Out of the 50 tiger reserves in the country, Uttarakhand’s Corbett Tiger Reserve brims with 231 big cats — highest in the country — while three tiger habitats in Mizoram, West Bengal, and Jharkhand have no presence of the majestic animal anymore.
These findings are part of the fourth All India Tiger Estimation 2018, which was released by Union Environment Minister Prakash Javadekar on the eve of Global Tiger Day, celebrated on July 29 every year.
The over 600-page document — ‘Status of Tigers, Co-predators and Prey in India report for 2018 — which shows reserve-wise and State-wise tiger population, the distribution reveals that three reserves — Mizoram’s Dampa reserve, West Bengal’s Buxa reserve and Jharkhand’s Palamau reserve — have no tigers left.
Currently, the tiger population within the reserves is 1,923 (65 per cent of the total tiger population of India), the report said. According to the population estimation of tigers in reserves for 2018-19, Corbett has 231 tigers followed by Nagarhole and Bandipore reserves in Karnataka with 127 and 126 tigers respectively.
Assam’s Kaziranga and Madhya Pradesh’s Bandhavgarh recorded 104 tigers each, the report said.
It said some reserves like Similipal (Odisha), Amrabad and Kawal in Telangana, Nagarjunsagar Sri Sailam (Andhra Pradesh), Palamau (Jharkhand), Sanjay-Dubri (MP), Nameri and Manas in Assam, Buxa (West Bengal), Dampa (Mizoram), Anshi Dandeli (Karnataka) and Pakke (Arunachal Pradesh) are below their potential and require resources and targeted management.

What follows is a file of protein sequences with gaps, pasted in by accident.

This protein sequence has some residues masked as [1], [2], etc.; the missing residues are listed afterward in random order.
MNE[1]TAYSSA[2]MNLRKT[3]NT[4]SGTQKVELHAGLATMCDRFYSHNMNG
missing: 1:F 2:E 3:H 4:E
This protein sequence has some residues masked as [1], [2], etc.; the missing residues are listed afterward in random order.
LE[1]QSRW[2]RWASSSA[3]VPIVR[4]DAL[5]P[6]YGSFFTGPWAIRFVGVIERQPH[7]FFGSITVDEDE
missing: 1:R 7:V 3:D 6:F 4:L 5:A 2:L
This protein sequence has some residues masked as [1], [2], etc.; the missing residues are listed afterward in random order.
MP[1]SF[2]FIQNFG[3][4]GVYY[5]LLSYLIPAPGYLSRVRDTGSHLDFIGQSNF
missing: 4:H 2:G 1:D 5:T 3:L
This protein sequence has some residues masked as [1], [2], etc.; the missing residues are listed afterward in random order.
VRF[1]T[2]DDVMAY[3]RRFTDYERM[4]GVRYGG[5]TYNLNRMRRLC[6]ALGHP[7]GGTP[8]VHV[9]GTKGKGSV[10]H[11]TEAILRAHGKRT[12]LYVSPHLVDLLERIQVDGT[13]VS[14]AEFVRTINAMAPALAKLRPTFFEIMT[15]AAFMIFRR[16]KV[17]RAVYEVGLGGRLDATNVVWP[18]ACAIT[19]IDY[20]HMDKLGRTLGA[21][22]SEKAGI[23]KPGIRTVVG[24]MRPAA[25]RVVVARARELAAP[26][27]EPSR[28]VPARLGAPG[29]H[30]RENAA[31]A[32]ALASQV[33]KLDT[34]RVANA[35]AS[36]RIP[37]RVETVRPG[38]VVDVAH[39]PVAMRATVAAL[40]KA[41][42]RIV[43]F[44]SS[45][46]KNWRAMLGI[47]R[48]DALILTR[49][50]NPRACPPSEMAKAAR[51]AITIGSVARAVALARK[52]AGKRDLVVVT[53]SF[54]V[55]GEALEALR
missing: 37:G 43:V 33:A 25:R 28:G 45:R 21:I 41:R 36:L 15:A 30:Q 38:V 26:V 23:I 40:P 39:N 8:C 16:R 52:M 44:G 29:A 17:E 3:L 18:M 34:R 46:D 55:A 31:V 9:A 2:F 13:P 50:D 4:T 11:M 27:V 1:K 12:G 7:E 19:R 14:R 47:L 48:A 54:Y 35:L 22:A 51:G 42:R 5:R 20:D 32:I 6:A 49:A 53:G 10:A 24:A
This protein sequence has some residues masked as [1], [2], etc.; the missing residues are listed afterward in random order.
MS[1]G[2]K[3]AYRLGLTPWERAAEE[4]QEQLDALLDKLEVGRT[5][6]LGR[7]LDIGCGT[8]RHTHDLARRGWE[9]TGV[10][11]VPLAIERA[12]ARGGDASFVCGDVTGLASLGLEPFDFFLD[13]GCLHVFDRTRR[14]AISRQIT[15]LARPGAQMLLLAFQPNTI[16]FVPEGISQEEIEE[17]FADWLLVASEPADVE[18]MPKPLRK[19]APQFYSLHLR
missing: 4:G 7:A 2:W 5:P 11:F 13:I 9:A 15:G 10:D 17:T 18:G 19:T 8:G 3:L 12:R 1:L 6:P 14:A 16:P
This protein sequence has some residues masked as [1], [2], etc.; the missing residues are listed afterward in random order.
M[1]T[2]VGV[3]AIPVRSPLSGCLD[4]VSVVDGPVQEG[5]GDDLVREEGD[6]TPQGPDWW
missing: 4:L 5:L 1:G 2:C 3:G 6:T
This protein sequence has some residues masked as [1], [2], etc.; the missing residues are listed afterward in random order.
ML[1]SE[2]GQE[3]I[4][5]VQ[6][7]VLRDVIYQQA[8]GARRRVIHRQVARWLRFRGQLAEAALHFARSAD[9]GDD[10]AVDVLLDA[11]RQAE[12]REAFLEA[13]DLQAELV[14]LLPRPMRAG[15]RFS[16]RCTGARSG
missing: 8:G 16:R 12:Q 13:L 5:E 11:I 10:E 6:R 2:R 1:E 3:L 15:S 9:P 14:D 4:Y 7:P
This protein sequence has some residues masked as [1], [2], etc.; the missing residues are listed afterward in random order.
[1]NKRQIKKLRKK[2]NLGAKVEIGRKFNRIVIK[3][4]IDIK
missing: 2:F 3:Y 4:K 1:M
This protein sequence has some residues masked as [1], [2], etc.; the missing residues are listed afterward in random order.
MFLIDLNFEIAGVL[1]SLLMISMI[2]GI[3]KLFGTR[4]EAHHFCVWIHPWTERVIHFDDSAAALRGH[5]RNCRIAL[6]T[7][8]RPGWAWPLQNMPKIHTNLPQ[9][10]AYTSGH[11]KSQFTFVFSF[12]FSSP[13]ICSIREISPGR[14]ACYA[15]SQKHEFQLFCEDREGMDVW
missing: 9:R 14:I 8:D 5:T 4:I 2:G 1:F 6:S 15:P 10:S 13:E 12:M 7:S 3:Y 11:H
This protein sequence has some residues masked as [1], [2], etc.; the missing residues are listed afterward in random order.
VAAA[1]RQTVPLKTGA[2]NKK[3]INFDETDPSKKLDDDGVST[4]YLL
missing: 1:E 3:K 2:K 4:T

“In areas where tigers have not been recorded or the population has declined, restoration needs to proceed by improving protection, augmentation of prey, and reintroduction of tigers from an appropriate source.
“For reintroduction of tigers into Palamau, prey augmentation needs to be achieved coupled with the restoration of law and order,” it said.
“For tiger reintroduction or supplementation in Palamau and Similipal, tigers need to be sourced from the closest source in the same genetic cluster. Buxa and Dampa can be repopulated through reintroductions from Kaziranga, after prey restoration in Buxa and strengthening protection in Dampa which has a good prey base,” it said.
According to the report, in the State-wise distribution of tigers, Madhya Pradesh was found with maximum tigers at 526 followed by Karnataka at 524 and 442 in Uttarakhand.
Last year Prime Minister Narendra Modi had released the four-yearly tiger census report according to which the tiger population in the country had grown from 1,400 in 2014 to 2,967 in 2019. He said all of India’s 50 tiger reserves were not poor quality.
Javadekar also announced that his Ministry is working on a programme in which efforts would be made to provide water and fodder to animals in the forest itself to deal with the challenge of human-animal conflict which is causing deaths of animals. For this LIDAR based survey technology will be used for the first time. Lidar is a method for measuring distances by illuminating the target with laser light and measuring the reflection with a sensor.
Minister of State of Environment, Babul Supriyo said human- animal conflict can be avoided but it cannot be ruled out in the country. He said frontline officials have done commendable job in raising the numbers of the tiger in the country.
Javadekar pointed out that India is ready to take a leadership role and work with other tiger range countries for the management of the reserves. There are currently 13 tiger range countries — India, Bangladesh, Bhutan, Cambodia, China, Indonesia, Lao PDR, Malaysia, Myanmar, Nepal, Russia, Thailand, and Vietnam.
Wednesday, 29 July 2020 | PNS | New Delhi